Excellent foray into what influences what a child reads and why and how what he read shaped the man. A scholalry book but also an intensely personal, candid and poignant memoir which touches the child in the reader. It reverberated in this reader's memory for some time.
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on 20 April 2003
Ignore all the mediocre reviews of this book which other people have posted. If you love books and recall with fondness your childhood reading, then you will enjoy Spufford's elegant and wide-ranging exploration of the ways reading helps a child to create his or her sense of self.
Spufford was a voracious reader as a child, finding an escape from his family's heartrending and guilt-inducing medical problems behind the printed lines on a page. While writing this memoir of childhood reading, he reread all the books he had loved--from Where The Wild Things Are to Narnia and Little House on the Prairie, and attempted to find out just why he had read so catatonically, and how it had shaped him.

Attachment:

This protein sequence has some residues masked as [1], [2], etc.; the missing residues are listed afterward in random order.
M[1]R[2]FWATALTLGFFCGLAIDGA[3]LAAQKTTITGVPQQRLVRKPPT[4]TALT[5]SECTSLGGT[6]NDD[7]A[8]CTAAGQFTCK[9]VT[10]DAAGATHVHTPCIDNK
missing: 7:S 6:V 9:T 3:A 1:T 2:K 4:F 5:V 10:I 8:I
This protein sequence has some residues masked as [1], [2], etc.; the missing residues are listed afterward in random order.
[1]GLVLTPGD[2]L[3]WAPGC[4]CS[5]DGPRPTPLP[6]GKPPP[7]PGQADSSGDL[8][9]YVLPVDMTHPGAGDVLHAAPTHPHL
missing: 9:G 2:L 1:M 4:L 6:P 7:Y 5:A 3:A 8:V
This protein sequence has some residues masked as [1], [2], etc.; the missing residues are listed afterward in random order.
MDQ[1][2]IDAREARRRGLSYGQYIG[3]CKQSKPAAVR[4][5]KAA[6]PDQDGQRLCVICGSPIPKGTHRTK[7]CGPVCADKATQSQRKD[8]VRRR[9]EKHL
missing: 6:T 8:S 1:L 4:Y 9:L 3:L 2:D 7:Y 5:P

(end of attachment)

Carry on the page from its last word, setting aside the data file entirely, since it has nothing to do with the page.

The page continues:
There's a great deal of pleasure to be found in reminiscing along with Spufford about your own first reading of The Hobbit, but he offers far more than a simple nostalgia-fest. He also discusses the theories of child psychologists on the importance of reading and the ways in which it can teach a child about language and the patterns in the world. Some people seem to have found this too dry and academic--and it isn't as interesting as the sections dealing with his own life--but stick with it! Spufford is discussing something very important: WHY is it better for your child to spend 3 hours reading than 3 hours on the Playstation?--and believe me, this proves that it is!
The rest of the book discusses Spufford's adolescence; the years when Narnia had lost its magic, but the world of adult books hadn't yet opened its doors. There are some great insights into sci-fi--The Left Hand of Darkness gets special mention and praise. Also interesting is his consideration of the root which many teenagers follow, walking out of childhood via the classics; Austen or the Brontes bridge that gap which he calls 'The Hole'.